As he watched their live performance in 2013, the Scottish artist, Paul Holmes, decided that mapping the facial expressions of the four jazz musicians with an intimate, unrelenting video camera would be a worthwhile pursuit. It led to the work, Out of the Box. And with it he joined a formidable tradition that goes back some centuries.
Those old enough to remember the 1970s and 80s will know how The Naked Ape and Manwatching turned the zoologist, Desmond Morris, into a rage. Meanwhile, Paul Ekman referenced Darwin to enter the neighbouring territory of reading facial expressions as universal emotional signs, which Margaret Mead's contention of culture-specificity opposed. And there was Edward Twitchell Hall who scrutinized the subtle grammar of interpersonal space - proxemics - to take forward the science of non-verbal communication. By trying to decode the emotional and cultural roots of behaviour in terms of bodily expression, these anthropological and psychological researches helped popularize a specialized term: body language. But then body language had long been probed in the arts: by artists, dancers, actors, theatre directors, film makers.
And, loosely speaking, it is body language - the fluid topography of faces in motion, isolated gestures and poses of the body - that Holmes explores in different ways in three of the four videos being shown at Studio 21 till July 3. But the deeper concern that threads through the works seems to be an enquiry into how the brain perceives and processes fragmented, even fleeting, messages - whether visual or textual - that aren't anchored to clearly-defined social and cultural contexts.
In Out of the Box, for example, he focuses on the creative intensity of the jazz musicians - belonging, we are told, to Haftor Medbøe's band -as they rehearse for a performance. The TV screen catches each of the faces separately while the rest of the body and the action of playing instruments and even the sound are eliminated. This device - of eliminating sound and taking the faces as independent entities - works as a kind of distancing strategy. Because, excerpting facial contortions from emotional logic and replacing sequence with edited heads in their rhythmic movement lead to pure facial drama not yoked to social and cultural contexts and accepted meanings. Hence, the viewer is not drawn into the scene and remains an outsider, subjecting to his cold appraisal faces that appear amusing, comical, agonized, blissful.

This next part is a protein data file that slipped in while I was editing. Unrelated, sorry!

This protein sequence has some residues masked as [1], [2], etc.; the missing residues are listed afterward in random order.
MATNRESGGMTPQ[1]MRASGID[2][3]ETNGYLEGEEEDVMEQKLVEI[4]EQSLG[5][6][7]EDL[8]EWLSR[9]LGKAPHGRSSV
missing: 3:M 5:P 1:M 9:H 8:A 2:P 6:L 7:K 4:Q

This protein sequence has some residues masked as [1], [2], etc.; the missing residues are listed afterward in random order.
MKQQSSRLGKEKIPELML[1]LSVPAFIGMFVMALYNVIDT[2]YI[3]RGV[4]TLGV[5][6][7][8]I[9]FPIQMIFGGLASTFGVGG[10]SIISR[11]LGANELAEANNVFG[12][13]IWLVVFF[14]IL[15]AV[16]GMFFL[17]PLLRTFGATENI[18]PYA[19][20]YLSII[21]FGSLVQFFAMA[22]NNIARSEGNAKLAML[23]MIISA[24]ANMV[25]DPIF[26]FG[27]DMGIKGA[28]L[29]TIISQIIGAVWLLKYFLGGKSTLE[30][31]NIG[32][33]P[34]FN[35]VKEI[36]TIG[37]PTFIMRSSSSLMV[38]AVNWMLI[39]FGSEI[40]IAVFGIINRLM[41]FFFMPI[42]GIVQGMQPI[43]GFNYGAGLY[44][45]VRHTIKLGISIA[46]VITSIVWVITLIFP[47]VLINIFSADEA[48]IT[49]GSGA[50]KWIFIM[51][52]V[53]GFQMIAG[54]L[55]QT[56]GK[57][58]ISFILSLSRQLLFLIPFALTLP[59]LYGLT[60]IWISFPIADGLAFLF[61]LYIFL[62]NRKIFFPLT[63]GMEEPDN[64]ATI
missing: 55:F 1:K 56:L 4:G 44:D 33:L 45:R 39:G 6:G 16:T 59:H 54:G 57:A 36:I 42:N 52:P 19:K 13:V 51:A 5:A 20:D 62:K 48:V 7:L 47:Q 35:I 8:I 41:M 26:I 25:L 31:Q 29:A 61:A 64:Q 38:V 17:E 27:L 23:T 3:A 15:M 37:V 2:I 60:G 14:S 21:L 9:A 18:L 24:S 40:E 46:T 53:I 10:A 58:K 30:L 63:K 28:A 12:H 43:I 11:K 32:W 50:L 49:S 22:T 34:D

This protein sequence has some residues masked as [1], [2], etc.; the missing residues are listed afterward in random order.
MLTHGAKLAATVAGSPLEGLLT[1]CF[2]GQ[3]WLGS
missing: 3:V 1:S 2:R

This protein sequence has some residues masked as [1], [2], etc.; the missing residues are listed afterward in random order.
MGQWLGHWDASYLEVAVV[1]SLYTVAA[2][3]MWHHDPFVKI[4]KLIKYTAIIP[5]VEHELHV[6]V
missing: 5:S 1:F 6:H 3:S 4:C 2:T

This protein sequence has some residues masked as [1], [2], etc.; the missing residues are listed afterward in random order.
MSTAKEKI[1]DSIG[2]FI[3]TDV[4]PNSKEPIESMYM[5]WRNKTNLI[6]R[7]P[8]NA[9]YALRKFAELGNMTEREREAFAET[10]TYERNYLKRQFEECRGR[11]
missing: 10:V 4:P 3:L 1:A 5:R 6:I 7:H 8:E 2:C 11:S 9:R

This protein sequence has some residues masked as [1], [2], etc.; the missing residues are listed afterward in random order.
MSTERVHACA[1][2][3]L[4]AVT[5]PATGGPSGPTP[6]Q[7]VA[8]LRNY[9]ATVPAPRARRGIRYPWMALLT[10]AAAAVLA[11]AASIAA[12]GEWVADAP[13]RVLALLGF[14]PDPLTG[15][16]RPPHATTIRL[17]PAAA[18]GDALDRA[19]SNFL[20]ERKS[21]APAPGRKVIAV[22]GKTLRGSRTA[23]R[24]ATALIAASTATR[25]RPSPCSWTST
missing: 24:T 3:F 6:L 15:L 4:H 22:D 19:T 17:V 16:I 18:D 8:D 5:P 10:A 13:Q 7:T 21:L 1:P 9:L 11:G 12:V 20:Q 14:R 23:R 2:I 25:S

In Time Machine, the contortions of one face mimic, we learn, exercises that battle ageing -Time, that is - to preserve a youthful look. Hence, the name. The close-up here is so extreme as to blur the identity of the person photographed, who may be the artist himself. Not only are his features lost in a continuous heave of textured skin marked with magnified pores, hair and follicles, camera angles turn the face into a grotesque and unrecognizable organism at times, not quite human, with bellowing, collapsing, shifting planes and a hungry orifice. And at others, it appears like a landscape in flux. These works are in monochrome which, in the second case, aids the illusion of a captivating strangeness.
The third video doesn't really evoke what it promises to: the stress positions that interrogation methods have fine-tuned. A photo booth can indeed figure as a notional torture chamber, not only because the confined space allows the human body no comfort but also because, as the exhibition note reminds viewers, such cubicles are where "our likeness is so routinely scanned and captured in the name of our own security and freedom" in an age of intrusive surveillance. Although the artist goes through a montage of staccato shots that freeze abbreviated poses of captivity - hands crossed, as though handcuffed, head down, as though shoved to the chest, face yanked up as though towards an invisible minder - what comes across isn't the pain and indignity of duress but its subversive parody, set to the rhythm of airport scanners. But, uh oh. The projection on the gallery wall is reflected on a huge mirror opposite so that the viewer is viewed as well. How's that for a taste of surveillance? The title, outrageously enough, is These Measures are for your Protection.
Holmes shifts gears in the last of the videos where it's a teasing engagement with text. Words flash on and off at frustrating speed. Yet it's the Persistence of Vision that allows sentences to be grasped the way individual frames become movies. Well, the spirit of a puzzle does hold the viewer who's seduced to connect the words into a spare screenplay. That's okay. But then what?